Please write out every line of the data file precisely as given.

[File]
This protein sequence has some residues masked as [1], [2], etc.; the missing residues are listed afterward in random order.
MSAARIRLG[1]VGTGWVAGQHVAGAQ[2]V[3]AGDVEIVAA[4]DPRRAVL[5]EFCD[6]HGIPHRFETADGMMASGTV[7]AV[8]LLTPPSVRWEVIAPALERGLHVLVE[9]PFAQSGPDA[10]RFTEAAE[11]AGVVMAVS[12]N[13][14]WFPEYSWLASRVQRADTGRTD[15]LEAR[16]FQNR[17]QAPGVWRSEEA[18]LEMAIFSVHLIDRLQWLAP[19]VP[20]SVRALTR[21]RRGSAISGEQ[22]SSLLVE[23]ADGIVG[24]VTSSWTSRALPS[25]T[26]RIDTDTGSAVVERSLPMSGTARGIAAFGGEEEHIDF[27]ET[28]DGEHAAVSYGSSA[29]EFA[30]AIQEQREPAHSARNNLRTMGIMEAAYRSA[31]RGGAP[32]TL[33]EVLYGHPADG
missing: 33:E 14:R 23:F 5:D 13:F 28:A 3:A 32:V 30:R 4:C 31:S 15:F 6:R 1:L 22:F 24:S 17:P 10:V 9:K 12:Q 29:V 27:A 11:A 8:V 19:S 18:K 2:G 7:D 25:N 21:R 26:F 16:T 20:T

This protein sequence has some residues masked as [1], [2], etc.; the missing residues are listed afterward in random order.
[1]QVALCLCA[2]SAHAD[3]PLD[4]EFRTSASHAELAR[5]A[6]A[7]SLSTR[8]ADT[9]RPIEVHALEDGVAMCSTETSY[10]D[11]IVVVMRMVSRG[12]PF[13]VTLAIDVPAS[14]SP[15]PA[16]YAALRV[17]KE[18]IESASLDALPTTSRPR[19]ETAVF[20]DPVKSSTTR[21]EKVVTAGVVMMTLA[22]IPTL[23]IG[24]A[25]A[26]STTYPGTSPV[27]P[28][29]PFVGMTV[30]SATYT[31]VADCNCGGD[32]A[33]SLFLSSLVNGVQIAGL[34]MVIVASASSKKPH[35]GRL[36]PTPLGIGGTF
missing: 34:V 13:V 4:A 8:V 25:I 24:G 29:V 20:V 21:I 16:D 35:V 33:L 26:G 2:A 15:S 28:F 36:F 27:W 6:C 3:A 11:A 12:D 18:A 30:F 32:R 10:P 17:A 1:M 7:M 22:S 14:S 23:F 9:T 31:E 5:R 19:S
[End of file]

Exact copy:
This protein sequence has some residues masked as [1], [2], etc.; the missing residues are listed afterward in random order.
MSAARIRLG[1]VGTGWVAGQHVAGAQ[2]V[3]AGDVEIVAA[4]DPRRAVL[5]EFCD[6]HGIPHRFETADGMMASGTV[7]AV[8]LLTPPSVRWEVIAPALERGLHVLVE[9]PFAQSGPDA[10]RFTEAAE[11]AGVVMAVS[12]N[13][14]WFPEYSWLASRVQRADTGRTD[15]LEAR[16]FQNR[17]QAPGVWRSEEA[18]LEMAIFSVHLIDRLQWLAP[19]VP[20]SVRALTR[21]RRGSAISGEQ[22]SSLLVE[23]ADGIVG[24]VTSSWTSRALPS[25]T[26]RIDTDTGSAVVERSLPMSGTARGIAAFGGEEEHIDF[27]ET[28]DGEHAAVSYGSSA[29]EFA[30]AIQEQREPAHSARNNLRTMGIMEAAYRSA[31]RGGAP[32]TL[33]EVLYGHPADG
missing: 33:E 14:R 23:F 5:D 13:F 28:A 3:A 32:V 30:R 4:C 31:S 15:F 6:R 1:L 22:F 24:S 17:P 10:V 9:K 12:Q 29:V 27:A 11:A 8:V 19:S 18:K 2:G 7:D 25:N 21:R 26:F 16:T 20:T

This protein sequence has some residues masked as [1], [2], etc.; the missing residues are listed afterward in random order.
[1]QVALCLCA[2]SAHAD[3]PLD[4]EFRTSASHAELAR[5]A[6]A[7]SLSTR[8]ADT[9]RPIEVHALEDGVAMCSTETSY[10]D[11]IVVVMRMVSRG[12]PF[13]VTLAIDVPAS[14]SP[15]PA[16]YAALRV[17]KE[18]IESASLDALPTTSRPR[19]ETAVF[20]DPVKSSTTR[21]EKVVTAGVVMMTLA[22]IPTL[23]IG[24]A[25]A[26]STTYPGTSPV[27]P[28][29]PFVGMTV[30]SATYT[31]VADCNCGGD[32]A[33]SLFLSSLVNGVQIAGL[34]MVIVASASSKKPH[35]GRL[36]PTPLGIGGTF
missing: 34:V 13:V 4:A 8:V 25:I 24:G 29:V 20:V 21:I 16:D 35:V 33:L 26:G 2:A 15:S 28:F 36:F 27:W 6:C 3:A 11:A 12:D 18:A 30:F 32:R 10:P 17:A 1:M 7:M 22:S 14:S 23:F 9:T 31:E 5:R 19:S